Zelman v. Simmons-Harris, 536 U.S. 639, 25 (2002)

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Cite as: 536 U. S. 639 (2002)

O'Connor, J., concurring

decisions rejecting challenges to similar programs, we hold that the program does not offend the Establishment Clause.

The judgment of the Court of Appeals is reversed.

It is so ordered.

Justice O'Connor, concurring.

The Court holds that Ohio's Pilot Project Scholarship Program, Ohio Rev. Code Ann. 3313.974-3313.979 (Anderson 1999 and Supp. 2000) (voucher program), survives respondents' Establishment Clause challenge. While I join the Court's opinion, I write separately for two reasons. First, although the Court takes an important step, I do not believe that today's decision, when considered in light of other longstanding government programs that impact religious organizations and our prior Establishment Clause jurisprudence, marks a dramatic break from the past. Second, given the emphasis the Court places on verifying that parents of voucher students in religious schools have exercised "true private choice," I think it is worth elaborating on the Court's conclusion that this inquiry should consider all reasonable educational alternatives to religious schools that are available to parents. To do otherwise is to ignore how the educational system in Cleveland actually functions.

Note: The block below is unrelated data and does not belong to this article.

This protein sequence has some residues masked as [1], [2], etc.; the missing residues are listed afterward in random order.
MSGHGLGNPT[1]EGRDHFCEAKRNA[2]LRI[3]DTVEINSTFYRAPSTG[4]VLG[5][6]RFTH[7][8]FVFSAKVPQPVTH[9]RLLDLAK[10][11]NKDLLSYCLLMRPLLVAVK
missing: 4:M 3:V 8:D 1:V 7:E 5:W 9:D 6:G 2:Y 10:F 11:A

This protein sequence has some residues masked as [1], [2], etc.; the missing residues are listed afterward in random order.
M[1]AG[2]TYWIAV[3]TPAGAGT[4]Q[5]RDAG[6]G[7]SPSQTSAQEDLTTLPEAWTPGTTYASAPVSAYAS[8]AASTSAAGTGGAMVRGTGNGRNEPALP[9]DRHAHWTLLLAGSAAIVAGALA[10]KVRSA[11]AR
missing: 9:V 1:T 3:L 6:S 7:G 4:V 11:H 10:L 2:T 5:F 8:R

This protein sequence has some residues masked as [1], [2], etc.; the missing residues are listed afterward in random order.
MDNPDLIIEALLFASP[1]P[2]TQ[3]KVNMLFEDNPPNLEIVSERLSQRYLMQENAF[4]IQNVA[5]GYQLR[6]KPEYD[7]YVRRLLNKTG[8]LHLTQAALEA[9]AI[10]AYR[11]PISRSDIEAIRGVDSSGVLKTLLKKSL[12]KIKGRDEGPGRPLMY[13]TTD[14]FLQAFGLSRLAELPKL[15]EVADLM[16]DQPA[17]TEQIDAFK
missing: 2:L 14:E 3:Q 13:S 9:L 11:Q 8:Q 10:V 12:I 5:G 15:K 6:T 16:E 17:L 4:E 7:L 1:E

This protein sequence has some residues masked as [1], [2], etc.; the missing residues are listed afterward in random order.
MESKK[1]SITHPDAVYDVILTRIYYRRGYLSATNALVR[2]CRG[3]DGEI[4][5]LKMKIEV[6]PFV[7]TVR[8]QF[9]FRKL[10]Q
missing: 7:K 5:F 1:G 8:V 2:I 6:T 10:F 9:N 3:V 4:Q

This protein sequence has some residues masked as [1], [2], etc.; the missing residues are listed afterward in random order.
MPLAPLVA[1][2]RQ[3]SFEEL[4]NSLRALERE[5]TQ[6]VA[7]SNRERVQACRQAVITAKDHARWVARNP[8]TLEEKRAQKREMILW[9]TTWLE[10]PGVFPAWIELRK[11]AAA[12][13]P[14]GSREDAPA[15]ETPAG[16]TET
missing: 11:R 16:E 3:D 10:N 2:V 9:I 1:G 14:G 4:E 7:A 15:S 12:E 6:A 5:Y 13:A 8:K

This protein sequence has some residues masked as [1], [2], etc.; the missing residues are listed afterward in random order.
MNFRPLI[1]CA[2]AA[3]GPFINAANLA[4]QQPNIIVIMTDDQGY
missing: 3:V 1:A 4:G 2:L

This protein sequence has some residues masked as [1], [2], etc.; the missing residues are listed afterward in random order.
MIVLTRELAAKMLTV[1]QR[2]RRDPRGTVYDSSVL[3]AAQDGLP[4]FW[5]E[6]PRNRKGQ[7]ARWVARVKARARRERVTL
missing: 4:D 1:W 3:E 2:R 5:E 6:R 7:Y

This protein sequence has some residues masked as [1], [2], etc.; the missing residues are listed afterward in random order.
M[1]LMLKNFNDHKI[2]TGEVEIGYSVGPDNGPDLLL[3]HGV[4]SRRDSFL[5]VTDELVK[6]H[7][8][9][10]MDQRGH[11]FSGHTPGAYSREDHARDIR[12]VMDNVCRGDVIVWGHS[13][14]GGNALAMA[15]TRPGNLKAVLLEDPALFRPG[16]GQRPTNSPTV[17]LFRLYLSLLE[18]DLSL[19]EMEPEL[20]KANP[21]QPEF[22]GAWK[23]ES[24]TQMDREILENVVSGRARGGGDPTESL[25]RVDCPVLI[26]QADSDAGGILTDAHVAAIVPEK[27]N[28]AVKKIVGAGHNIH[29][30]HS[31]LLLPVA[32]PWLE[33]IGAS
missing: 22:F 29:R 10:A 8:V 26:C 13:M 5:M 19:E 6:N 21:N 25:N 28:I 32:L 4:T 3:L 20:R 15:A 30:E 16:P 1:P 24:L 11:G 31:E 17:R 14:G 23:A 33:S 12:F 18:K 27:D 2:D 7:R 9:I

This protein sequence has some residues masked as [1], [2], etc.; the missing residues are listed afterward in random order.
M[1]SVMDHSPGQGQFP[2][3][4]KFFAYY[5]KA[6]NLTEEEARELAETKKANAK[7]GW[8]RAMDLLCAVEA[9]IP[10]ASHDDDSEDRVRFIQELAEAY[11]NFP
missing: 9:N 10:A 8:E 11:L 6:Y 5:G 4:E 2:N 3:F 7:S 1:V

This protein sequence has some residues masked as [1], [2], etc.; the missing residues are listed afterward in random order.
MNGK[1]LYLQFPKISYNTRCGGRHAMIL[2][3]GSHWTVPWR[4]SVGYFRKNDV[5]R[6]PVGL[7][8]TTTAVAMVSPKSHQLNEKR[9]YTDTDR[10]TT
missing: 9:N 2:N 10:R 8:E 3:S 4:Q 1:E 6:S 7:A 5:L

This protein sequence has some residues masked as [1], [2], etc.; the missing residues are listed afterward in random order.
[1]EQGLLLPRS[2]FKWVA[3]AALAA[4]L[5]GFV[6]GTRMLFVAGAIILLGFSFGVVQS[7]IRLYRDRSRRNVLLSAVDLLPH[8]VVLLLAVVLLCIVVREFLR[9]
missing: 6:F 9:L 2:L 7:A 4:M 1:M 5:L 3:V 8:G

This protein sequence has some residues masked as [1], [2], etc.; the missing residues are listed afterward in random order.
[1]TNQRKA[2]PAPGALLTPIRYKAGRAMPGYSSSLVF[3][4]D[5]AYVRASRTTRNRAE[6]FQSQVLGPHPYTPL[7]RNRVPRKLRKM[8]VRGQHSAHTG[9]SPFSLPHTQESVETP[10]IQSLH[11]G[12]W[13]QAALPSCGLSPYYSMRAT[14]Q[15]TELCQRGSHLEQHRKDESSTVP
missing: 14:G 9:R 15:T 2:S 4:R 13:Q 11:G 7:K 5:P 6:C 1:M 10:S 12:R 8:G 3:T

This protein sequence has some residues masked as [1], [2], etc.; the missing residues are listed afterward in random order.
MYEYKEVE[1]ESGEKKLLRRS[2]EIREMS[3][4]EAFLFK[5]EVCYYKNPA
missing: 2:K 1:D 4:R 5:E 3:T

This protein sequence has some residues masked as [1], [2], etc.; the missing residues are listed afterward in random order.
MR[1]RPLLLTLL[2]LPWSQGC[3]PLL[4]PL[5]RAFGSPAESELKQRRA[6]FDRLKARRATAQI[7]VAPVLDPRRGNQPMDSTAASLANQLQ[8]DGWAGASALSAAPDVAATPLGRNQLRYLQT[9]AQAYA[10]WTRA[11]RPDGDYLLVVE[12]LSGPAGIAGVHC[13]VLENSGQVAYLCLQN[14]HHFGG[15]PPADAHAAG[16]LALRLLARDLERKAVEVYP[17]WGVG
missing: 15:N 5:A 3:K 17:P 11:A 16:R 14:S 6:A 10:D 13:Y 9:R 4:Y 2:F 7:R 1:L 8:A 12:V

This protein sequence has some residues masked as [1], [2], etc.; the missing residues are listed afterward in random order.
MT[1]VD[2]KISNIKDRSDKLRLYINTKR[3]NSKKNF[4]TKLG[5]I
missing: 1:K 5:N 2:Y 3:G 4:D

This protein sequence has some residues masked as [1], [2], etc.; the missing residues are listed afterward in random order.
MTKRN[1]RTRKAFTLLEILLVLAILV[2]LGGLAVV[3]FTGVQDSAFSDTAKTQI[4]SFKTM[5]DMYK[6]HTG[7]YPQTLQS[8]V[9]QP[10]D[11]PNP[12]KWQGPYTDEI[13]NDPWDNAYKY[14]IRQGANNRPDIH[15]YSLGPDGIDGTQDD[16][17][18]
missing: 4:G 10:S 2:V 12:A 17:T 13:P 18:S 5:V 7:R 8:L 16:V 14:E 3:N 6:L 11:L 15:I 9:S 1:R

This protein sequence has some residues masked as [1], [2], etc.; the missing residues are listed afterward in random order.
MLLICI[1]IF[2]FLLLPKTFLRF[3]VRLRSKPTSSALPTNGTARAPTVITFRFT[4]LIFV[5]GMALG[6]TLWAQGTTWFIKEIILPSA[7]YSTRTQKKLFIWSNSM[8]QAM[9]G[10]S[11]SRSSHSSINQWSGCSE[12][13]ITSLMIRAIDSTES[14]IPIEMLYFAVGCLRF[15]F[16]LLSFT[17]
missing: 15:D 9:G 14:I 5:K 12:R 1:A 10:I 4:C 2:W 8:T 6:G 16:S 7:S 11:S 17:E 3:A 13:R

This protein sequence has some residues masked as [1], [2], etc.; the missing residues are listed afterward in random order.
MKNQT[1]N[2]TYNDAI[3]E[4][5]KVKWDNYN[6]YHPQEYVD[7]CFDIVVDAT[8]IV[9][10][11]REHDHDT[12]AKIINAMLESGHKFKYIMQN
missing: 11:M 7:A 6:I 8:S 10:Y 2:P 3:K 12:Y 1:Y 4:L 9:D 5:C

I

These cases are different from prior indirect aid cases in part because a significant portion of the funds appropriated for the voucher program reach religious schools without restrictions on the use of these funds. The share of public resources that reach religious schools is not, however, as significant as respondents suggest. See, e. g., Brief for Respondents Simmons-Harris et al. 1-2. Data from the 1999-2000 school year indicate that 82 percent of schools participating in the voucher program were religious and that 96 percent of participating students enrolled in religious

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